How Right Do You Need to Be?

**A Repost from 2013. Seems like timely advice in an election year…

After a recent disagreement/misunderstanding with the hubs, I began to ponder the nature of conflict in all relationships. Of course, as with most disputes, I can’t recall the exact details or origin of this particular “discussion” the hubs and I were having. But it may have went something like this:

Me: “Did you check the website? All the information is on the website.”

Hubs: “I clicked the link. But there was no information.”

Me: “That’s impossible. I clicked the link yesterday. It was all there.”

Hubs: “I’m telling you, I clicked the link and there was no information.”

Me: “You must be doing it wrong.”

Hubs: “Of course you think I’m doing it wrong because you think I’m stupid.”

Me~clicking the link, seeing said information, carrying the laptop over to where he’s eating a bowl of cereal to show him it’s there and giving him a look that says, “If you’re not stupid, then why is everything right here where I said it would be?”

So here is the problem with the above interaction and possibly all conflicts in relationships, politics, religion, etc. Two or more people have two or more completely different experiences and believe that all other people have had or will have the exact same experiences. Those differing people insist that their experiences, reactions to those experiences and outcomes from those experiences should be the same for everybody else. If there is any pushback, we will go to almost any lengths to prove our version of reality is right. (Or worse, we’ll shrug off the dissenter as stupid or unimportant.)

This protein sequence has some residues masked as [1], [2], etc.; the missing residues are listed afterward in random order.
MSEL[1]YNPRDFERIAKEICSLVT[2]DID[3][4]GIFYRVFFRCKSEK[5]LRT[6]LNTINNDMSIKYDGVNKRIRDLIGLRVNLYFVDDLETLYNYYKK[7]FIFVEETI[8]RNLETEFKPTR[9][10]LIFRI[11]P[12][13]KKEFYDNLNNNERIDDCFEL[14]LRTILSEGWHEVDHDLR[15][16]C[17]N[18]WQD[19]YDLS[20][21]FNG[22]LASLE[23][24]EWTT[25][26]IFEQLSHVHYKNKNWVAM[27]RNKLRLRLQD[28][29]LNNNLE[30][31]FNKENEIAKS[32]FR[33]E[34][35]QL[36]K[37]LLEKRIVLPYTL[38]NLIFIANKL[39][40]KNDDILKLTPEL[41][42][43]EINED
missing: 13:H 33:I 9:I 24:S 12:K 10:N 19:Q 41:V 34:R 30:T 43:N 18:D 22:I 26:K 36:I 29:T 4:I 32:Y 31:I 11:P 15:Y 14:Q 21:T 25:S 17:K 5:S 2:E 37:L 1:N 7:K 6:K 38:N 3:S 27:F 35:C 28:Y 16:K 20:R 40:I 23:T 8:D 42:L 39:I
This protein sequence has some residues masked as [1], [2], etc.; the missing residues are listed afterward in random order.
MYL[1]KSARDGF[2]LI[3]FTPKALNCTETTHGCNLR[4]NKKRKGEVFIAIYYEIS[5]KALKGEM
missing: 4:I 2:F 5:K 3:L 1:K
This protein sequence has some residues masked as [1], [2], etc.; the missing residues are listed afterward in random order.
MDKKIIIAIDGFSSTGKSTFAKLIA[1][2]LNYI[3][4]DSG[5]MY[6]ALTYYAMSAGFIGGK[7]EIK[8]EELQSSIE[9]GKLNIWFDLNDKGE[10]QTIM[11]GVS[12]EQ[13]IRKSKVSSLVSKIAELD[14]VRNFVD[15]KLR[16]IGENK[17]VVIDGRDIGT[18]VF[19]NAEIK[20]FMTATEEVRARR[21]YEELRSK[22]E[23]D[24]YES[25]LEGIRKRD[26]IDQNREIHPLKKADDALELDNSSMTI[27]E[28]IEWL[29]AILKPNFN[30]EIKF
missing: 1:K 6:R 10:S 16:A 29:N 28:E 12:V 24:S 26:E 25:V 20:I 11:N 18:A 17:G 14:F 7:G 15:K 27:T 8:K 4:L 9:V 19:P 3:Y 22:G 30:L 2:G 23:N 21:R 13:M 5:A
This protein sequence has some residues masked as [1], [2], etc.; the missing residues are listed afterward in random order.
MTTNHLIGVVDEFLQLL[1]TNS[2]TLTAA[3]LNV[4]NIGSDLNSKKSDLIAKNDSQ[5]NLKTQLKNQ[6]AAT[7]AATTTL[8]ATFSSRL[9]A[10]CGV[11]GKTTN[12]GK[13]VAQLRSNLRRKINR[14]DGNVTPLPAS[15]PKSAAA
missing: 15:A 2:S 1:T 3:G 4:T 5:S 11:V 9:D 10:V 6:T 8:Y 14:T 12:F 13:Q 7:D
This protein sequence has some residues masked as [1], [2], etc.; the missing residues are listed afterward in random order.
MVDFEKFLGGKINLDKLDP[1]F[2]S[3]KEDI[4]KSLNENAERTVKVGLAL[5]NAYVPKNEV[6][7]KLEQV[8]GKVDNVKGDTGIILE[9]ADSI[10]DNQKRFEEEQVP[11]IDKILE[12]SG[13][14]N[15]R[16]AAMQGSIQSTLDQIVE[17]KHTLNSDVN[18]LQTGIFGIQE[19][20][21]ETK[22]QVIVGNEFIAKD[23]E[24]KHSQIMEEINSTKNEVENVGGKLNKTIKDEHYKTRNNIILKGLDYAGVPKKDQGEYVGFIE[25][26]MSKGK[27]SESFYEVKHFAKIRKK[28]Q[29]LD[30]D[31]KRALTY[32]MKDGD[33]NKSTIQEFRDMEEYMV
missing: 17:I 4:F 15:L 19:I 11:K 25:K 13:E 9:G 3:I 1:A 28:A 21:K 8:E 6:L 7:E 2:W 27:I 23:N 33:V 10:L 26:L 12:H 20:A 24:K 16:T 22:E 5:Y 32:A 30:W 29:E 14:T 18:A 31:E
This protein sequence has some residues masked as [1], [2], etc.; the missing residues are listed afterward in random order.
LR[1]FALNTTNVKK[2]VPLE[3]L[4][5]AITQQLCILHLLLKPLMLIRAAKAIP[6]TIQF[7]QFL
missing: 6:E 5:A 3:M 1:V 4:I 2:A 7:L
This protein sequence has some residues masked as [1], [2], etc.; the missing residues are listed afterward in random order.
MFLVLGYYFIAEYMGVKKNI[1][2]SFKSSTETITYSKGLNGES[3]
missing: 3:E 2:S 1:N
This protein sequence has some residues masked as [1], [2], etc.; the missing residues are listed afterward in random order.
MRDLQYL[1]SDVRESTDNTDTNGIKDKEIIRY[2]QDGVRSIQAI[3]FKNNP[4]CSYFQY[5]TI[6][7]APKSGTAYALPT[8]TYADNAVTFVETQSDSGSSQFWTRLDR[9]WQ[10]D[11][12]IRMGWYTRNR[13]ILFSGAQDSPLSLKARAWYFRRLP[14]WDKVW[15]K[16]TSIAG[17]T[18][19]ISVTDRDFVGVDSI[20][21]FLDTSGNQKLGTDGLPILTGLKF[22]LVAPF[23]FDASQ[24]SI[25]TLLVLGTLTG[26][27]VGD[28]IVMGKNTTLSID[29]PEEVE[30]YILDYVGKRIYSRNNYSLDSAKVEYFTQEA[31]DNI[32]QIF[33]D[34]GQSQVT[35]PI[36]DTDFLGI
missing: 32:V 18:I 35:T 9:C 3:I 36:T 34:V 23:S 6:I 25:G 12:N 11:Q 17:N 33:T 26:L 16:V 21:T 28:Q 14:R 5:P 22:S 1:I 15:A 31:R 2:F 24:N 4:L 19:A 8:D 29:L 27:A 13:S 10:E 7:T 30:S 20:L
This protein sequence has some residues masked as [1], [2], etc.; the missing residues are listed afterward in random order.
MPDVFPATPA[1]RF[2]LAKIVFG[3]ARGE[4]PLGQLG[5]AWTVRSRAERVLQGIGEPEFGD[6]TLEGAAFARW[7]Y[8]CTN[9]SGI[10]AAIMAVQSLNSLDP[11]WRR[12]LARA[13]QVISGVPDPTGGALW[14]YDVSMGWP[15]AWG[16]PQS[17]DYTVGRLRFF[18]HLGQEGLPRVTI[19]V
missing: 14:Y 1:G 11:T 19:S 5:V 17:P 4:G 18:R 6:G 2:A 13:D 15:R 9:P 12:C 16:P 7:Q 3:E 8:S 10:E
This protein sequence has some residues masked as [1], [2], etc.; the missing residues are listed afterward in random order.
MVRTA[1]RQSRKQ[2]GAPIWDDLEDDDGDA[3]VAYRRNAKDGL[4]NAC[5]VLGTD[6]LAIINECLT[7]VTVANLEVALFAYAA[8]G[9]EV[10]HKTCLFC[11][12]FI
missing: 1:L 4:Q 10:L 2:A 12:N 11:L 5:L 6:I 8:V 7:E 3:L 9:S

So here’s the thing. I never intended to make the hubs feel as if I believed he is stupid. I only wanted to prove I was right. I didn’t want to consider that he could possibly have had a different experience than me. Because of course, in this case, computers are completely reliable devices upon which we should be able to bash our rightness over the heads of any dissenters, right?

What completely reliable “evidence” might you be using to bash your rightness over someone else’s head? This is a small example. But zoom out to big picture disagreements, and how many of them are mostly about who wins or who gets to be right?

So I encourage you to consider this New Year’s resolution. Before launching into any conflict, large or small, ask yourself, “How right do I need to be?” Is my rightness worth damaging the feelings of another person? Is my piled on rightness over time worth damaging entire relationships? Is our collective rightness worth boxing out the opinions of other people or other religious groups, political groups, social groups or family members? Maybe so. Or maybe not. And maybe, just maybe, we are not as right as we think we are.

Happy New Year!

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